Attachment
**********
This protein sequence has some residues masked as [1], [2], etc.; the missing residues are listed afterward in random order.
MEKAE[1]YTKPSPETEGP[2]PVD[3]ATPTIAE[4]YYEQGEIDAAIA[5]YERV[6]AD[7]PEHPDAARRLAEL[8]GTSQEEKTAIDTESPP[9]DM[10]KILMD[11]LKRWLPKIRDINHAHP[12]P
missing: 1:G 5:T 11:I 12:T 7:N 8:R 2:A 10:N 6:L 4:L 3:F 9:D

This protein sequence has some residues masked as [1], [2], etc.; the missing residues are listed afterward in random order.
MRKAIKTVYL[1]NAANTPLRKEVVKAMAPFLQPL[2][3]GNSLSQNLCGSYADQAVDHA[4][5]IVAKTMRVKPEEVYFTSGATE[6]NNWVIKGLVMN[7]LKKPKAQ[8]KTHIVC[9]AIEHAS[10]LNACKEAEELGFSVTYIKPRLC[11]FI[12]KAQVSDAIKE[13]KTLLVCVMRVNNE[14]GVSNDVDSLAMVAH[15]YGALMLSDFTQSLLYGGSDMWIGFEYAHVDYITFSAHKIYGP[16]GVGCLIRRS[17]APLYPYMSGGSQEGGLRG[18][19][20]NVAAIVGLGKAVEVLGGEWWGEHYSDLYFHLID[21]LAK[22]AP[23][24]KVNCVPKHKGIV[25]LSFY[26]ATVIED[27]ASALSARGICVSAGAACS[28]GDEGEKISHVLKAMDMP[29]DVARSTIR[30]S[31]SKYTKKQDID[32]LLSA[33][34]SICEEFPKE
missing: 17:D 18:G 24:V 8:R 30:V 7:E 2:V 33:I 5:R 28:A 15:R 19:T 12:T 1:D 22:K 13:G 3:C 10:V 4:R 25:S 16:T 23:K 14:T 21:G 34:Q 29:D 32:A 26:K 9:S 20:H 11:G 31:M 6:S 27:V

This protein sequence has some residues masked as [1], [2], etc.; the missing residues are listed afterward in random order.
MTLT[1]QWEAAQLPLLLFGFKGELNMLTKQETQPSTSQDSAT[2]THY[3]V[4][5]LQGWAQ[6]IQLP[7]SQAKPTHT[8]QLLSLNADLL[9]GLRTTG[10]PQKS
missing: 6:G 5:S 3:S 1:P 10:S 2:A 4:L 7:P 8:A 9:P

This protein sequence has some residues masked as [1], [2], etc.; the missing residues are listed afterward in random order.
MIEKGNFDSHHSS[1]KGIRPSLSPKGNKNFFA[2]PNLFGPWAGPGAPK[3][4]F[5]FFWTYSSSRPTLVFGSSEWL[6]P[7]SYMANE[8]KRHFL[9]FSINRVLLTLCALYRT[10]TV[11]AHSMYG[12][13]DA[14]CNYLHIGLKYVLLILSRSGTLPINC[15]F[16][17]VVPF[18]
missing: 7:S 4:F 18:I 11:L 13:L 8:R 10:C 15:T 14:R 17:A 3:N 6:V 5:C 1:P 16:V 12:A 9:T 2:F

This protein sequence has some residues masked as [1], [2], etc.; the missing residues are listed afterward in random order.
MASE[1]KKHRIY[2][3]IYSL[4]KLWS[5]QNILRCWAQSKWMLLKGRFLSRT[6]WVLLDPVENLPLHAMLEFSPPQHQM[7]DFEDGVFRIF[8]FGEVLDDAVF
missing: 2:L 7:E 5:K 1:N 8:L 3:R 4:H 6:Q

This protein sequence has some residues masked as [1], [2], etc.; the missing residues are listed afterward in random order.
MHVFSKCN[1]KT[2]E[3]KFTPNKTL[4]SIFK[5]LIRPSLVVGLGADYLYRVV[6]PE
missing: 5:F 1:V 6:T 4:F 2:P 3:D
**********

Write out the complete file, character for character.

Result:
This protein sequence has some residues masked as [1], [2], etc.; the missing residues are listed afterward in random order.
MEKAE[1]YTKPSPETEGP[2]PVD[3]ATPTIAE[4]YYEQGEIDAAIA[5]YERV[6]AD[7]PEHPDAARRLAEL[8]GTSQEEKTAIDTESPP[9]DM[10]KILMD[11]LKRWLPKIRDINHAHP[12]P
missing: 1:G 5:T 11:I 12:T 7:N 8:R 2:A 10:N 6:L 4:L 3:F 9:D

This protein sequence has some residues masked as [1], [2], etc.; the missing residues are listed afterward in random order.
MRKAIKTVYL[1]NAANTPLRKEVVKAMAPFLQPL[2][3]GNSLSQNLCGSYADQAVDHA[4][5]IVAKTMRVKPEEVYFTSGATE[6]NNWVIKGLVMN[7]LKKPKAQ[8]KTHIVC[9]AIEHAS[10]LNACKEAEELGFSVTYIKPRLC[11]FI[12]KAQVSDAIKE[13]KTLLVCVMRVNNE[14]GVSNDVDSLAMVAH[15]YGALMLSDFTQSLLYGGSDMWIGFEYAHVDYITFSAHKIYGP[16]GVGCLIRRS[17]APLYPYMSGGSQEGGLRG[18][19][20]NVAAIVGLGKAVEVLGGEWWGEHYSDLYFHLID[21]LAK[22]AP[23][24]KVNCVPKHKGIV[25]LSFY[26]ATVIED[27]ASALSARGICVSAGAACS[28]GDEGEKISHVLKAMDMP[29]DVARSTIR[30]S[31]SKYTKKQDID[32]LLSA[33][34]SICEEFPKE
missing: 17:D 18:G 24:V 8:R 30:V 7:E 2:V 33:I 5:R 28:A 15:R 19:T 12:T 1:D 22:K 13:G 3:C 10:V 4:R 25:S 16:T 23:K 14:T 21:G 34:Q 29:D 32:A 26:K 9:S 20:H 11:G 31:M 6:S 27:V

This protein sequence has some residues masked as [1], [2], etc.; the missing residues are listed afterward in random order.
MTLT[1]QWEAAQLPLLLFGFKGELNMLTKQETQPSTSQDSAT[2]THY[3]V[4][5]LQGWAQ[6]IQLP[7]SQAKPTHT[8]QLLSLNADLL[9]GLRTTG[10]PQKS
missing: 6:G 5:S 3:S 1:P 10:S 2:A 4:L 7:P 8:A 9:P

This protein sequence has some residues masked as [1], [2], etc.; the missing residues are listed afterward in random order.
MIEKGNFDSHHSS[1]KGIRPSLSPKGNKNFFA[2]PNLFGPWAGPGAPK[3][4]F[5]FFWTYSSSRPTLVFGSSEWL[6]P[7]SYMANE[8]KRHFL[9]FSINRVLLTLCALYRT[10]TV[11]AHSMYG[12][13]DA[14]CNYLHIGLKYVLLILSRSGTLPINC[15]F[16][17]VVPF[18]
missing: 7:S 4:F 18:I 11:L 13:L 8:R 10:C 15:T 14:R 17:A 3:N 6:V 5:C 1:P 16:V 12:A 9:T 2:F

This protein sequence has some residues masked as [1], [2], etc.; the missing residues are listed afterward in random order.
MASE[1]KKHRIY[2][3]IYSL[4]KLWS[5]QNILRCWAQSKWMLLKGRFLSRT[6]WVLLDPVENLPLHAMLEFSPPQHQM[7]DFEDGVFRIF[8]FGEVLDDAVF
missing: 2:L 7:E 5:K 1:N 8:L 3:R 4:H 6:Q

This protein sequence has some residues masked as [1], [2], etc.; the missing residues are listed afterward in random order.
MHVFSKCN[1]KT[2]E[3]KFTPNKTL[4]SIFK[5]LIRPSLVVGLGADYLYRVV[6]PE
missing: 5:F 1:V 6:T 4:F 2:P 3:D